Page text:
Sri Lanka: Rajapaksa regime retains power

Issue 

Incumbent and Sri Lanka Freedom Party candidate Mahinda Rajapaksa has won the January 26 presidential election, receiving 58% of votes cast.

Despite a record 23 candidates nominating for the presidency, only two were ever in the race. Rajapaksa had called the election two years ahead of schedule to consolidate his power in the wake of the 2009 military victory over the Liberation Tigers of Tamil Eelam, who were leading the struggle for an independent Tamil state in the Tamil-majority north and east.

But an unlikely challenge came from his former top military chief, General Sarath Fonseka.

Like Rajapaksa, Fonseka was able to appeal to the right-wing Singhalese nationalist constituency because of his role in crushing the Tamil resistance. He headed the Sri Lankan Army between 2005 and 2009, including during the 2009 offensive that killed 30,000 Tamil civilians.

After the defeat of the LTTE he was ousted from his post and given the ceremonial role as Chief of Defence Staff. Seeing this as a power grab by Rajapaska, he resigned in November and began his electoral campaign.

Fonseka ran on an anti-corruption ticket with support ranging from the largest Tamil parliamentary party, the Tamil National Alliance (TNA) to right-wing anti-Tamil groups. He appealed to people disappointed with Rajapaksa's record of human rights abuses, corruption and the growing culture of impunity.

Prior to the vote, Fonseka accused Rajapaksa of planning a coup if he lost. He said the president had moved 15 armoured personnel carriers to the capital Colombo.

"These are the indications of a military coup", Fonseka told the media on January 25. "If there is a war, we will face it."

Following the vote, the hotel where Fonseka had been staying was surrounded by the military, preventing him from leaving.

Rajapaksa used his five-year term to extend his presidential powers under the guise of anti-terror legislation. The role played by patronage in his rule was shown when he appointed 112 ministers into his cabinet — each with a car and driver.

That he became the first living person to be featured on a Sri Lankan banknote since Queen Elizabeth II in 1952 did nothing to reduce fears about his autocratic tendencies.

On election day, over 70,000 police officers were deployed across the country. They were joined by the army who were deployed to Tamil communities in the north and east of the country.

In the week before the poll the Electoral Commissioner admitted that he had given up warning police and public officials to remain impartial, as they continually ignored him, the January 27 London Times said.

Violence marred the lead-up to the election. "Sri Lankan groups monitoring the presidential election campaign say the levels of election-related violence and misuse of state resources are at their worst for at least 20 years", the BBC reported on January 21.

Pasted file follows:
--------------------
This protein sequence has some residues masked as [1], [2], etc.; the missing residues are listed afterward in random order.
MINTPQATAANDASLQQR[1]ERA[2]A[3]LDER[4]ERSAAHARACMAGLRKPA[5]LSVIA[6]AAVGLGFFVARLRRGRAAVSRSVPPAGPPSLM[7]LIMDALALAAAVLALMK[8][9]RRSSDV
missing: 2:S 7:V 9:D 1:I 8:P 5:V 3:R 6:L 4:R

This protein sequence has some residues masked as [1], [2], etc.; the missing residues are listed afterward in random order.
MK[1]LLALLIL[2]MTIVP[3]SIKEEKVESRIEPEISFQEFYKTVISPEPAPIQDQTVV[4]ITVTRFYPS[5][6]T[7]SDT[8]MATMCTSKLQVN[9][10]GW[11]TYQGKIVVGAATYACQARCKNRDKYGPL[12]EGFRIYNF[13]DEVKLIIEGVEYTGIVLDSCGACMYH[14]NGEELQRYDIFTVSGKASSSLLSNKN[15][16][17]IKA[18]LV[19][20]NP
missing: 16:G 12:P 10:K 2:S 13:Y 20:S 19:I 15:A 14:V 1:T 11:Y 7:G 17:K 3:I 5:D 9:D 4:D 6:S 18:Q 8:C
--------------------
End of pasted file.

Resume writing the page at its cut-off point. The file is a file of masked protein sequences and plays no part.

At least four political activists were killed and one journalist, Prageeth Eknaligoda, was abducted during the campaign. Riot police dispersed rallies in several parts of the country.

While there was a voter turnout of more than 70% across the country, much smaller numbers were recorded in Tamil-majority areas. "The North and East witnessed a very low voter turnout of less than 20%", People's Action for Free and Fair Elections spokesperson Rohana Hettiarachchi told the January 26 Sri Lankan Daily Mirror.

In Jaffna, the turnout was 18%, Tamilnet.com reported on January 26.

Faced with a choice between two candidates campaigning on their role in the brutal suppression of Tamil aspirations for self-determination, many Tamils chose to boycott.

Others didn't vote due to inability to register or reach polling stations. With hundreds of thousands still in army-run internment camps, and many more trapped in transit camps, access to polling stations was difficult. Former residents of the Menik Farm internment camp had to return there, often with great difficulty.

The London Times said on January 26 that only about 42,000 of the 300,000 Tamils forced from their homes had registered to vote.

TNA leader Rajavarothiam Sampanthan told January 25 British Daily Telegraph: "It's emotionally difficult to vote for either, but people are looking at the performance of Rajapaksa on human rights, extra-judicial killings, disappearances and abductions, and failing to deliver a political solution.

"It moved backwards with the war and a great deal of harm was done to the Tamil people. All these factors have led to a feeling among the Tamil and Muslim people that another Rajapaksa government would be harmful.

"The Fonseka factor is secondary. This is about people wanting to get rid of Rajapaksa."

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